Microsoft Office Tutorials and References
In Depth Information
Recording Your First Macro
Figure 13-1: Enabling the Developer tab.
When you see the Developer tab on the Ribbon, you can select it and click the Record Macro
command. This opens the Record Macro dialog box, as shown in Figure 13-2.
Figure 13-2: The Record Macro dialog box.
Here are the four fields in the Record Macro dialog box:
➤ Macro Name: Excel gives a default name to your macro, such as Macro1, but it’s best practice
to give your macro a name more descriptive of what it actually does. For example, you might
name a macro that formats a generic table as AddDataBars.
➤ Shortcut Key: (Optional) Every macro needs an event , or something to happen, in order for it
to run. This event can be a button press; a workbook opening; or, in this case, a keystroke
combination. When you assign a shortcut key to your macro, entering that combination of
keys triggers the macro to run. You don’t need to enter a shortcut key to run the macro.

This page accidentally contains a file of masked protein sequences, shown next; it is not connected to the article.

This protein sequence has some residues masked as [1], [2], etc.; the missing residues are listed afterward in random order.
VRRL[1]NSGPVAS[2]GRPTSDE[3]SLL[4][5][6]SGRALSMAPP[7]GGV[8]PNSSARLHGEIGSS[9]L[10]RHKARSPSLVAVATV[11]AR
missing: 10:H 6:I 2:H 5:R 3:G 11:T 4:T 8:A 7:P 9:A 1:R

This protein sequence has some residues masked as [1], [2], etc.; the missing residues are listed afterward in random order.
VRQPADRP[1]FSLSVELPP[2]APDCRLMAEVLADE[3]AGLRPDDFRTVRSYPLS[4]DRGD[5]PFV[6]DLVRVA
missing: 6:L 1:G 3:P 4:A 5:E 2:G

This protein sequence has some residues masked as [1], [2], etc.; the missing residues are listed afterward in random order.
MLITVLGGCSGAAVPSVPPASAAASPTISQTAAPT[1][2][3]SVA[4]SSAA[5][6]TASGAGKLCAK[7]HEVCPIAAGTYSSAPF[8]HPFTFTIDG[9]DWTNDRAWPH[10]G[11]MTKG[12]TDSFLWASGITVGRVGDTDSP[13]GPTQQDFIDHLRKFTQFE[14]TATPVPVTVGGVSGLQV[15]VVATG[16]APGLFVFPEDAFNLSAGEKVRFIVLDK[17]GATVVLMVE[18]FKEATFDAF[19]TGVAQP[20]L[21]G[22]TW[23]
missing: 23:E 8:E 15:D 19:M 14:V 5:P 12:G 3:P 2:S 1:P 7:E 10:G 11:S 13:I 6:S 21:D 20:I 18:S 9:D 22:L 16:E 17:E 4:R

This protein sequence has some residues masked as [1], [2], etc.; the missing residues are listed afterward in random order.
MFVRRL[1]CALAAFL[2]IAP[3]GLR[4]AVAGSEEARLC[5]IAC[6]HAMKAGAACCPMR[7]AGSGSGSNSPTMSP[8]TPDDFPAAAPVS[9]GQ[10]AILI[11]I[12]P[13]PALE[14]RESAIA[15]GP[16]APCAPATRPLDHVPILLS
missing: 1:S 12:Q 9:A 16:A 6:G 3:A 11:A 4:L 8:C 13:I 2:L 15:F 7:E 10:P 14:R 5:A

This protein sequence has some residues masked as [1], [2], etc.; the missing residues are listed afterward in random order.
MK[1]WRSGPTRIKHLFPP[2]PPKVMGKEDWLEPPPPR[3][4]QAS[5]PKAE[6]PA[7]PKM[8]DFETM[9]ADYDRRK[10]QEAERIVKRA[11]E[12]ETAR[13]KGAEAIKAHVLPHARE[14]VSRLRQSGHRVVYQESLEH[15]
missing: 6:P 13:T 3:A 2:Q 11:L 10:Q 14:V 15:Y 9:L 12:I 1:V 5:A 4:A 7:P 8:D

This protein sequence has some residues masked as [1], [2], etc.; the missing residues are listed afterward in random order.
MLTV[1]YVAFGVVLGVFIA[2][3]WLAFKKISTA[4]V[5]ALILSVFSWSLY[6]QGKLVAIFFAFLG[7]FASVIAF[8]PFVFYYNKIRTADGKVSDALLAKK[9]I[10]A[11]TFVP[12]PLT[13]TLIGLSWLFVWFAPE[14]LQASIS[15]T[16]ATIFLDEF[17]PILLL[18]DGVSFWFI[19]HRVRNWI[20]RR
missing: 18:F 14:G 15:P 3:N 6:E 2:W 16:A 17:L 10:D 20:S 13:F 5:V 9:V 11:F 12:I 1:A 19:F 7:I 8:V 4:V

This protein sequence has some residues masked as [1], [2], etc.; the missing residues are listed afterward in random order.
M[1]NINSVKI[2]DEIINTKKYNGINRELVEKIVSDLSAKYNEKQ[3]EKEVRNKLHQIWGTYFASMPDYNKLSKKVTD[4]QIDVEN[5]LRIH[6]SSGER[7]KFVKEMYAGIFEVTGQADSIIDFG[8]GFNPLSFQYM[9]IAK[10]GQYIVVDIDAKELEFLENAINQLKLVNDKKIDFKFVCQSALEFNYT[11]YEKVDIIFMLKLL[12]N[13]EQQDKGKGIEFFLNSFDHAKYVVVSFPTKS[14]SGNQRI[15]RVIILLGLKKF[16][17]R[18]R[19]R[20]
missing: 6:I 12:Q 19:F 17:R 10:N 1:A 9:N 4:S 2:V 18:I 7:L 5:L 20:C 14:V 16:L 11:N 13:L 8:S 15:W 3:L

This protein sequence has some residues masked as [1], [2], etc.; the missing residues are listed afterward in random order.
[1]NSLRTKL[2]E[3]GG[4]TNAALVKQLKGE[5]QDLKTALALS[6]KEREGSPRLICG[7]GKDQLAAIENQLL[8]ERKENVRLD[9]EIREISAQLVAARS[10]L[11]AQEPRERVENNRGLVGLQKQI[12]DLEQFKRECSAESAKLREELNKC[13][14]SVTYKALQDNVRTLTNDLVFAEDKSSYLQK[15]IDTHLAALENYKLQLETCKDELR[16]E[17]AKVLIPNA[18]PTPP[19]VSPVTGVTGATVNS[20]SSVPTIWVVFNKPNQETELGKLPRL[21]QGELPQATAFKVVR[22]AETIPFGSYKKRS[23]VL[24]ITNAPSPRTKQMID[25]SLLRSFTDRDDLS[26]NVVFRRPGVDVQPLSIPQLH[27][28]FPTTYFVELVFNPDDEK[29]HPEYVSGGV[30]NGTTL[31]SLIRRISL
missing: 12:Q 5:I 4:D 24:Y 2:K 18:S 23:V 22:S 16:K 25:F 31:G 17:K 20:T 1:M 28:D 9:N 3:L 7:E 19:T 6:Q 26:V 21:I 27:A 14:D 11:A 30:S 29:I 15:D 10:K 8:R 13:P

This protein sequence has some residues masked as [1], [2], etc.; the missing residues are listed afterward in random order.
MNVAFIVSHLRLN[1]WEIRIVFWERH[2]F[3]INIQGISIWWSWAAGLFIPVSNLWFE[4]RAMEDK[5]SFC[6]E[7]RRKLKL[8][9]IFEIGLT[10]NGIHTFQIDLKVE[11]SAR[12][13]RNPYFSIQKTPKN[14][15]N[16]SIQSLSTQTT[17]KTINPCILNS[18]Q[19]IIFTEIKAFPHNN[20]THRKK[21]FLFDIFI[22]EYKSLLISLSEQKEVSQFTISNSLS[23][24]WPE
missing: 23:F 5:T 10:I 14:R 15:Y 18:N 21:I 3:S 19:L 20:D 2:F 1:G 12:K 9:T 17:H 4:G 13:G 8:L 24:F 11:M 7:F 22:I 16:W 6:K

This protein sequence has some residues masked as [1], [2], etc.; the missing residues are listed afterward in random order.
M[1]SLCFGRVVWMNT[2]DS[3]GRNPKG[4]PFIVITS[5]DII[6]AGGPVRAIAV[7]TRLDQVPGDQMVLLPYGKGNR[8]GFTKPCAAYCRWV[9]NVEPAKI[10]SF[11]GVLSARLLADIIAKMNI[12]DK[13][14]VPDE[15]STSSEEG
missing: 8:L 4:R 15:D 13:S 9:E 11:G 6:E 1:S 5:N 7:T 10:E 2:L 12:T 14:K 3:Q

➤ Store Macro In: This Workbook is the default option. Storing your macro in This Workbook
simply means that the macro is stored along with the active Excel file. The next time you
open that particular workbook, the macro will be available. Similarly, if you send the
workbook to another user, that user can run the macro as well (provided the macro security is
properly set by your user — but more on that later).
➤ Description: (Optional) Useful if you have numerous macros in a spreadsheet or if you need
to give a user a detailed description about what the macro does.